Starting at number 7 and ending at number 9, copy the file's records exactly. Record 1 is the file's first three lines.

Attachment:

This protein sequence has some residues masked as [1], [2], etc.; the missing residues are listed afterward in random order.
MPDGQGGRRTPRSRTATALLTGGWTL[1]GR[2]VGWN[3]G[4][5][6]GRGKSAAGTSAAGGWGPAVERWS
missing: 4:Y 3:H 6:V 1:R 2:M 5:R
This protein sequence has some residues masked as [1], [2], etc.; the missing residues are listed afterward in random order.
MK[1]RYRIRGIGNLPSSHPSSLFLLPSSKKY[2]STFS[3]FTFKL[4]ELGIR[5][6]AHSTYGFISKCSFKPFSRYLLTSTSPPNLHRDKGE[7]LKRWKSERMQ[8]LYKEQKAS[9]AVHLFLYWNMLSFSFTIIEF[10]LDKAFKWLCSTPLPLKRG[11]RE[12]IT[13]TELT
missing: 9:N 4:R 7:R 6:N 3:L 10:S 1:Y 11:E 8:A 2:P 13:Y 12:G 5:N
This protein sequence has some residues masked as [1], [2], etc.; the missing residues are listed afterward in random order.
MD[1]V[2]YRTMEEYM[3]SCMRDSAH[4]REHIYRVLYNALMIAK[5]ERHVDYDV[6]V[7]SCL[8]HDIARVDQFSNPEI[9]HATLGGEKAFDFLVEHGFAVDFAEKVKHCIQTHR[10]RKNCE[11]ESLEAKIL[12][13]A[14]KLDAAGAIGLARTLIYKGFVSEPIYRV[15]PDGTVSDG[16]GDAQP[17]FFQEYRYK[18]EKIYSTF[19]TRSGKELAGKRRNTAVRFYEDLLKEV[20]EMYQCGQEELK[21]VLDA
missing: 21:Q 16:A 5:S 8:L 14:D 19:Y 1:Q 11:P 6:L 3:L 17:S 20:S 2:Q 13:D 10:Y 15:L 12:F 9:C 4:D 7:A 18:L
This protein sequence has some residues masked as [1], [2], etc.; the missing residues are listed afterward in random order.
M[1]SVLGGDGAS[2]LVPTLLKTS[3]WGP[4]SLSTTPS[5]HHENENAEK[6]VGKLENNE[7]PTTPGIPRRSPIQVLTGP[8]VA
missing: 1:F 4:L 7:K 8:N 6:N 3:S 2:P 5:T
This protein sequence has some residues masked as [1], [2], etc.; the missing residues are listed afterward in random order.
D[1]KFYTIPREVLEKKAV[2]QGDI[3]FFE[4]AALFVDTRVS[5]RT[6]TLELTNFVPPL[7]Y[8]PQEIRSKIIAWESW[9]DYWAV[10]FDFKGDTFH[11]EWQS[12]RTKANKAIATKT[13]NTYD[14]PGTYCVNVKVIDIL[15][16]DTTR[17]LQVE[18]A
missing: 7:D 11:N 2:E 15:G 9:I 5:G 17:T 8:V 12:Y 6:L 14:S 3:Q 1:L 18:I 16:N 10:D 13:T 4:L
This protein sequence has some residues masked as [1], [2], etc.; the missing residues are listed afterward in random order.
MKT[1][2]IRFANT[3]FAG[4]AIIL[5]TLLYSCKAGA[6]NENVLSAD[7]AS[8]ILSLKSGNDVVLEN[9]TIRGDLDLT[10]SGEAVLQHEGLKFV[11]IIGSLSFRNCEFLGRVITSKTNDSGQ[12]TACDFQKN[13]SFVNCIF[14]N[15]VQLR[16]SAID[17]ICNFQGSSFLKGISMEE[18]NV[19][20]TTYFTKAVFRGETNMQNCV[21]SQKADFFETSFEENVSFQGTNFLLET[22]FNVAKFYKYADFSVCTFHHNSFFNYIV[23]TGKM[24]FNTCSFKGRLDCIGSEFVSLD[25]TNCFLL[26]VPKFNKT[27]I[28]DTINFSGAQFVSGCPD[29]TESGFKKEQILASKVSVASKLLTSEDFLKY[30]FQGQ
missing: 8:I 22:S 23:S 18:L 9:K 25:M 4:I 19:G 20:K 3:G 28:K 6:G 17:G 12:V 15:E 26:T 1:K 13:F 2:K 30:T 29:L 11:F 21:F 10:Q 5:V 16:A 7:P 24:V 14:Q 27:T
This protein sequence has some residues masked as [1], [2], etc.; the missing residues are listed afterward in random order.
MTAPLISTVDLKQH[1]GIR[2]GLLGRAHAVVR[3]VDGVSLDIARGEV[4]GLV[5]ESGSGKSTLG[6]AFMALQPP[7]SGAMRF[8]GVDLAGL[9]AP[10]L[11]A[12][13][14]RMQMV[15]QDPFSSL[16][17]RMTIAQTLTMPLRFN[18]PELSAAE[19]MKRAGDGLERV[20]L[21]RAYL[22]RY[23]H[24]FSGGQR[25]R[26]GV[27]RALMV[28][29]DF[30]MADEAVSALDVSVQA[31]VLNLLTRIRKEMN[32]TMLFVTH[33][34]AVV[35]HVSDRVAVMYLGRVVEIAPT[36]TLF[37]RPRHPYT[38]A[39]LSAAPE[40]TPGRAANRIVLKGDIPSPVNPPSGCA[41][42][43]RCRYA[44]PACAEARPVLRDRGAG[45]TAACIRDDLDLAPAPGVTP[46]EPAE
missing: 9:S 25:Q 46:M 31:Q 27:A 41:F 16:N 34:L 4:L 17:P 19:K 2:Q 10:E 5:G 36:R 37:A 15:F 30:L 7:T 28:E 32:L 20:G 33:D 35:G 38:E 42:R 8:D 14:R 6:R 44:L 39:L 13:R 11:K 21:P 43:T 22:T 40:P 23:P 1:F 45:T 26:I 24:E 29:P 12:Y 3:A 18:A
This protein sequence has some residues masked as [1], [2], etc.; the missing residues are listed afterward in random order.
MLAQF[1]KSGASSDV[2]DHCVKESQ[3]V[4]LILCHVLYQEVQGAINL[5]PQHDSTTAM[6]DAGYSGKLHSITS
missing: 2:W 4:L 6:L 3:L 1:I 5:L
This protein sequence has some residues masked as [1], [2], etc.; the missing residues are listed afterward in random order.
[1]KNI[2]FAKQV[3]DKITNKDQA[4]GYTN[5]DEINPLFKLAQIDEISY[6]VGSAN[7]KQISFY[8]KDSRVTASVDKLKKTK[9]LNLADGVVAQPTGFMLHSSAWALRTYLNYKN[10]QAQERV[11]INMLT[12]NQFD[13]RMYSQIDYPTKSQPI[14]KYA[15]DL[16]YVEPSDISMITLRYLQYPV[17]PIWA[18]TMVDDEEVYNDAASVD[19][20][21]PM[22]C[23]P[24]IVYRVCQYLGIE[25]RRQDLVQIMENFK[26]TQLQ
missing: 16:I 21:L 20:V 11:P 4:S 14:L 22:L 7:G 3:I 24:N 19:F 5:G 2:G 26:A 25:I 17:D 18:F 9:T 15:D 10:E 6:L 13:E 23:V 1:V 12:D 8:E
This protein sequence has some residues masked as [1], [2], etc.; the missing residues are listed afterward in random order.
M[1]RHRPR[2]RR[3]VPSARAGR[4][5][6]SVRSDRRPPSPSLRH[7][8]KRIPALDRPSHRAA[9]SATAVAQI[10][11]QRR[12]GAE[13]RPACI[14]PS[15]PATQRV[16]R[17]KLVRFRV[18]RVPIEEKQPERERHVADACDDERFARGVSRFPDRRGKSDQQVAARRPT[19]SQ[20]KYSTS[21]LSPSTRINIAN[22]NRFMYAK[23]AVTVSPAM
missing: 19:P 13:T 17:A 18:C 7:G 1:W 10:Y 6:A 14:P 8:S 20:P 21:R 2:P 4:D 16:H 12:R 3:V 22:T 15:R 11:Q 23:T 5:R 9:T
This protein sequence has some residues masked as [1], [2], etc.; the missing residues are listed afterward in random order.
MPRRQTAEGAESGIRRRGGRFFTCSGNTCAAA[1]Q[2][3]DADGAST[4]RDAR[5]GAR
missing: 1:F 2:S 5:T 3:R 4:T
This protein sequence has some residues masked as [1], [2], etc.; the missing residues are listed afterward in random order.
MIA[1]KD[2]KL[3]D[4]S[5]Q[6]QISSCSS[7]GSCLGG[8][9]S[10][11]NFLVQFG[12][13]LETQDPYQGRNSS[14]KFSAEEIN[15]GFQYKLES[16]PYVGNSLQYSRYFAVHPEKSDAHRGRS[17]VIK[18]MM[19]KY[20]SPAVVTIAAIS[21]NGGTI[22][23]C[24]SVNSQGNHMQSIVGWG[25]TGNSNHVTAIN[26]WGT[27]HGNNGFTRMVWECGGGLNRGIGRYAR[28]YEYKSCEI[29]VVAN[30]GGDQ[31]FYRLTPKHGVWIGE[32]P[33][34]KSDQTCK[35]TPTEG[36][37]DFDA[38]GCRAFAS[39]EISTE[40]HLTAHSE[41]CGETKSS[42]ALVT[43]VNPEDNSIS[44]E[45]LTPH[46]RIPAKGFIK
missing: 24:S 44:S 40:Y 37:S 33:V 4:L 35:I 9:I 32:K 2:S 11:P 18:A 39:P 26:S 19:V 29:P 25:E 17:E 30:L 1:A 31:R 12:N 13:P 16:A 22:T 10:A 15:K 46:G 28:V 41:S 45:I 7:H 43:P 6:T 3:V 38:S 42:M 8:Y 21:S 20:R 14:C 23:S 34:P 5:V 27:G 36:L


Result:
This protein sequence has some residues masked as [1], [2], etc.; the missing residues are listed afterward in random order.
MTAPLISTVDLKQH[1]GIR[2]GLLGRAHAVVR[3]VDGVSLDIARGEV[4]GLV[5]ESGSGKSTLG[6]AFMALQPP[7]SGAMRF[8]GVDLAGL[9]AP[10]L[11]A[12][13][14]RMQMV[15]QDPFSSL[16][17]RMTIAQTLTMPLRFN[18]PELSAAE[19]MKRAGDGLERV[20]L[21]RAYL[22]RY[23]H[24]FSGGQR[25]R[26]GV[27]RALMV[28][29]DF[30]MADEAVSALDVSVQA[31]VLNLLTRIRKEMN[32]TMLFVTH[33][34]AVV[35]HVSDRVAVMYLGRVVEIAPT[36]TLF[37]RPRHPYT[38]A[39]LSAAPE[40]TPGRAANRIVLKGDIPSPVNPPSGCA[41][42][43]RCRYA[44]PACAEARPVLRDRGAG[45]TAACIRDDLDLAPAPGVTP[46]EPAE
missing: 9:S 25:Q 46:M 31:Q 27:A 41:F 16:N 34:L 4:L 17:P 19:K 2:Q 10:E 5:G 36:R 37:A 15:F 30:L 7:T 28:E 32:L 20:G 33:D 35:G 38:E 42:R 8:D 14:R 6:R 44:L 39:L 13:R 11:K 21:P 43:T 22:T 40:P 23:P 1:F 45:T 26:I 24:E 29:P 12:Y 3:A 18:A
This protein sequence has some residues masked as [1], [2], etc.; the missing residues are listed afterward in random order.
MLAQF[1]KSGASSDV[2]DHCVKESQ[3]V[4]LILCHVLYQEVQGAINL[5]PQHDSTTAM[6]DAGYSGKLHSITS
missing: 2:W 4:L 6:L 3:L 1:I 5:L
This protein sequence has some residues masked as [1], [2], etc.; the missing residues are listed afterward in random order.
[1]KNI[2]FAKQV[3]DKITNKDQA[4]GYTN[5]DEINPLFKLAQIDEISY[6]VGSAN[7]KQISFY[8]KDSRVTASVDKLKKTK[9]LNLADGVVAQPTGFMLHSSAWALRTYLNYKN[10]QAQERV[11]INMLT[12]NQFD[13]RMYSQIDYPTKSQPI[14]KYA[15]DL[16]YVEPSDISMITLRYLQYPV[17]PIWA[18]TMVDDEEVYNDAASVD[19][20][21]PM[22]C[23]P[24]IVYRVCQYLGIE[25]RRQDLVQIMENFK[26]TQLQ
missing: 16:I 21:L 20:V 11:P 4:S 14:L 22:L 7:G 3:I 24:N 19:F 5:G 2:G 26:A 25:I 17:D 18:F 9:T 15:D 10:E 6:L 13:E 23:V 1:V 12:D 8:E